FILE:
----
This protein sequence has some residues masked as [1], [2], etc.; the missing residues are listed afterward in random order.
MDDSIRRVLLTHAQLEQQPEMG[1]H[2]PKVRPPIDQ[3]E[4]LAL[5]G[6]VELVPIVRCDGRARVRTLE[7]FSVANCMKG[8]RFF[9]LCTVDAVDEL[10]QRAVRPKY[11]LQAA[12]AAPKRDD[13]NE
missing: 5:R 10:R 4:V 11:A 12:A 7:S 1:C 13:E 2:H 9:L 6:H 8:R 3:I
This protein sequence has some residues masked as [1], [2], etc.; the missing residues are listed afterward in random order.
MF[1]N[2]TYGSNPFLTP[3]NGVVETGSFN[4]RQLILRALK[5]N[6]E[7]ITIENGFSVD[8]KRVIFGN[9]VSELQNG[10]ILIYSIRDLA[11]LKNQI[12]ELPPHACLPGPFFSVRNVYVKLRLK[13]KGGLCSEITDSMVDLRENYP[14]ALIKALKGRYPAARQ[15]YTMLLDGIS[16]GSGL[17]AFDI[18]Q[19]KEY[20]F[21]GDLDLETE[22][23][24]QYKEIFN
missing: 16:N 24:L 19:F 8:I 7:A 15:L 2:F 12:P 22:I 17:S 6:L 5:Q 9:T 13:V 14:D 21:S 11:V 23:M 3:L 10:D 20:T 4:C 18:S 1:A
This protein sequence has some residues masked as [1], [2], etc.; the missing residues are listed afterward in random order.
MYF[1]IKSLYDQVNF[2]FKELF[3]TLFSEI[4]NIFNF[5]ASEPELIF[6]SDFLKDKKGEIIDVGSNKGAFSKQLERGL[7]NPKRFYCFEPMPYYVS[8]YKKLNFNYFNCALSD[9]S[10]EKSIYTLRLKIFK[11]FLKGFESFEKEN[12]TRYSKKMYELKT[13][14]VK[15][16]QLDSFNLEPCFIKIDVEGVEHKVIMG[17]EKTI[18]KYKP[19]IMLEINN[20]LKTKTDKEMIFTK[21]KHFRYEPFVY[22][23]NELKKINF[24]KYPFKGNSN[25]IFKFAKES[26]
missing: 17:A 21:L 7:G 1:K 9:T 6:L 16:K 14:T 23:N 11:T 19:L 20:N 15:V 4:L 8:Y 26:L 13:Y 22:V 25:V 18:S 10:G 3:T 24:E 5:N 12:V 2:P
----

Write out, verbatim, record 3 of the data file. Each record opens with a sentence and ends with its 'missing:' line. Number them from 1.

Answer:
This protein sequence has some residues masked as [1], [2], etc.; the missing residues are listed afterward in random order.
MYF[1]IKSLYDQVNF[2]FKELF[3]TLFSEI[4]NIFNF[5]ASEPELIF[6]SDFLKDKKGEIIDVGSNKGAFSKQLERGL[7]NPKRFYCFEPMPYYVS[8]YKKLNFNYFNCALSD[9]S[10]EKSIYTLRLKIFK[11]FLKGFESFEKEN[12]TRYSKKMYELKT[13][14]VK[15][16]QLDSFNLEPCFIKIDVEGVEHKVIMG[17]EKTI[18]KYKP[19]IMLEINN[20]LKTKTDKEMIFTK[21]KHFRYEPFVY[22][23]NELKKINF[24]KYPFKGNSN[25]IFKFAKES[26]
missing: 17:A 21:L 7:G 1:K 9:T 6:L 16:K 14:T 23:N 11:T 19:L 20:N 15:V 4:L 8:Y 26:L 13:Y 22:V 25:V 18:S 10:G 3:T 24:E 5:N 12:V 2:P